The exchange ended with a a weakly asked question from Little, responded to very strongly by Key.

Little has a double challenge – trying to assert some sort of ascendancy over Peters, and if he manages that trying to go toe to toe with Key.

At least with Russel Norman bowing out of leadership last year’s dominant Opposition leader Little doesn’t have to compete there as well. For now.

But trying to better Peters and equal Key will be difficult, especially since rolling over to Peters in Northland. Parliament now has a three week recess (politicians get a long Easter), giving Little and his strategy team to think of a way of standing tall.

In Parliament yesterday he looked stooped.

The rest of Question 3 transcript:

Andrew Little : Is his concern about horses in Northland really about high horses, or well-run thoroughbreds?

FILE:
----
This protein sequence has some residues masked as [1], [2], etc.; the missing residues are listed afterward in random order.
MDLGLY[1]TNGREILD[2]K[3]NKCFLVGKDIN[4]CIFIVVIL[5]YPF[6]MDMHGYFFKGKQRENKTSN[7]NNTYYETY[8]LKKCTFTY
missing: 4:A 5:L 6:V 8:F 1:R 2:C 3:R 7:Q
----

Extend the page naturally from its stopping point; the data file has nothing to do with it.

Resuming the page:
Rt Hon JOHN KEY : All I know is that in 2014, like in 2011 and 2008, we went off to the races and we won big time.

Andrew Little : Given that ACC itself has recommended against the $350 million overcharge, why is National forcing Kiwi businesses and workers to pay excess ACC levies that even ACC says it does not want or need?

Rt Hon JOHN KEY : I would remind the member, firstly, that the ACC board often makes a range of recommendations. In 2010-11 the Government actually increased ACC levies by $1.137 billion less than what was recommended by ACC. Today, actually, I read an interesting quote that said the following: “The Employers’ levy remains the same at an average of 90 cents per $100 of payroll. Although ACC recommended a reduced levy rate of 85 cents, the government decided there was a need to give employers more stability in levy rates from year to year, as well as building up reserves.” That was from Lianne Dalziel, Labour’s ACC Minister in 2002-03.